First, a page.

The Jakarta Post
Ranu Kumbolo campsite in the hills of Mount Semeru, East Java. Last Saturday, new rules were imposed for campers in order to minimize pollution in the area. (Shutterstock/sydeen)
One of the ways to enjoy Mount Semeru in East Java is by camping at Ranu Kumbolo, one of the base camps in the area.
Famous for its lake with turquoise blue water and surrounding green hills, the spot is popular with travelers and trekkers. However, fame has also brought pollution to the area.
The Bromo Tengger Semeru National Park board (TNBTS) has evaluated the rules for those who camp at Ranu Kumbolo, and imposed new rules last Saturday.
Below are some of the new rules, as compiled by Kompas.
1. Camping area
As in previous years, the area is located at the savanna near the fourth post, near the shelter behind the hill encircling Ranu Kumbolo.
“Please pick a spot there. Do not erect tents outside the area, as there are some places considered sacred by the villagers,” said Sukaryo, one of the volunteers with the TNBTS.
2. Restrictions for erecting tents
There are clear restriction points for tents, with a minimum 15-meter distance from the lakeside to minimize pollution.
“It is not uncommon to find people throwing food into the lake, saying they are feeding the fish. But fish have lived in the lake for hundreds of years on their own, there is no need to litter,” Sukaryo said.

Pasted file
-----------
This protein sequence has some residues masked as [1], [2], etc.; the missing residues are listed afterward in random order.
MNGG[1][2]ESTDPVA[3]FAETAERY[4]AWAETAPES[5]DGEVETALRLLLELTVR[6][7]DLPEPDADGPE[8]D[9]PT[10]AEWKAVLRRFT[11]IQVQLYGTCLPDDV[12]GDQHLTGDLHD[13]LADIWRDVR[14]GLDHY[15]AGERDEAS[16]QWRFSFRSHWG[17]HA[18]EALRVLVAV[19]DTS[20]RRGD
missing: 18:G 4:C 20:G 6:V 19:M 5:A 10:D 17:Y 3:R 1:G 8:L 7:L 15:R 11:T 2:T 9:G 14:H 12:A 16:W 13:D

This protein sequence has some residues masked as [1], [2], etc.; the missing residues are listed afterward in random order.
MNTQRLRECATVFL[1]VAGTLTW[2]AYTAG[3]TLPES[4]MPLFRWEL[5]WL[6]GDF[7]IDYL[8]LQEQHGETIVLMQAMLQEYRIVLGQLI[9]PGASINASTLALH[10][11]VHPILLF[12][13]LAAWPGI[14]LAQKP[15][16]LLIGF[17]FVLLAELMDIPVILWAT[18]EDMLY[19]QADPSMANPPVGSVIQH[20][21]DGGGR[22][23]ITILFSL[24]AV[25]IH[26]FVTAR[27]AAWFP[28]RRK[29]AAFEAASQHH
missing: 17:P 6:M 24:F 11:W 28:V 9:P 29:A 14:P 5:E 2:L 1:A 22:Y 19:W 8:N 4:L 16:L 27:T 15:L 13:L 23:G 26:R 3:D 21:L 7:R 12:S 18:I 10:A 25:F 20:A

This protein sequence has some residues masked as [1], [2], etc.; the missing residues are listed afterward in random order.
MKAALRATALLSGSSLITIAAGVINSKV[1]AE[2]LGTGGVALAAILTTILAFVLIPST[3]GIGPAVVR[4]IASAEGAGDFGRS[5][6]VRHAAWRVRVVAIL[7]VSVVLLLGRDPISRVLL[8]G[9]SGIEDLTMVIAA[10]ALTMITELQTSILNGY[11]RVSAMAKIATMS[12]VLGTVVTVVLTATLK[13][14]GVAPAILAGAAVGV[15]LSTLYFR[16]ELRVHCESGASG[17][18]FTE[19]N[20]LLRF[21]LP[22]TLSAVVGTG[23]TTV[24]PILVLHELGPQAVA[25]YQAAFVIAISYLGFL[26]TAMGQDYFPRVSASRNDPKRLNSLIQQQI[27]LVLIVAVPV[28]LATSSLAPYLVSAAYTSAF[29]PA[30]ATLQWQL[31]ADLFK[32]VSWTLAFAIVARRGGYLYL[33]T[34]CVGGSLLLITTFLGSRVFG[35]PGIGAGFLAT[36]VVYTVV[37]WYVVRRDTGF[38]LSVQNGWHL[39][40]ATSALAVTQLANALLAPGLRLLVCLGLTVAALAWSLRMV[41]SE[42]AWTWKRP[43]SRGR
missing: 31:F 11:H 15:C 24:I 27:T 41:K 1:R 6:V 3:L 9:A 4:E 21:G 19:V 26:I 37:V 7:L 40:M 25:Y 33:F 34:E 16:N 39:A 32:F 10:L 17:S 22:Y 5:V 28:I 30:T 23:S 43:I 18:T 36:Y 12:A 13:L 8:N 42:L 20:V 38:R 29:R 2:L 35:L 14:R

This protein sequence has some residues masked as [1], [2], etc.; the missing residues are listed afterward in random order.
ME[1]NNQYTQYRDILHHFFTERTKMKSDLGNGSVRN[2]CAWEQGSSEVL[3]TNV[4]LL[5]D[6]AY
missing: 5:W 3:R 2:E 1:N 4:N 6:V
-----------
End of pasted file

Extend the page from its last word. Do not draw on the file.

Washing is allowed by the TNBTS, if it is done at least 15 meters from the lakeside.
Travelers are required to dig holes in the ground should they have food waste, so that the waste can naturally decompose.
Sukaryo suggested the following, “If you need to wash utensils, take water from the lake using mineral water bottles. Do not directly wash utensils in the lake, as they are usually stained with oil that can pollute the lake.”
4. Showering and bathroom basics
Travelers are required to find a place at least 15 meters away from the lakeside.
They are allowed to use the newly installed toilets at Ranu Kumbolo, though the facilities are not yet equipped with running water. Travelers are welcome to take water from the lake.
5. Swimming and bathing
One of the old rules still enforced is that swimming and bathing in the lake are not allowed. This is because the lake has a depth of 28 meters with extreme temperatures.
“The temperature is unpredictable. In 2005, when two couples swam in the lake, they suffered cramps and then drowned. They were found dead three days later,” said Sukaryo.
6. Lighting a fire
Another thing off limits is lighting a campfire, especially given the declining number of trees in the surrounding areas of Ranu Kumbolo.
TNBTS provides a safe place to light a campfire near the shelter, a place for travelers to meet and socialize. (wng)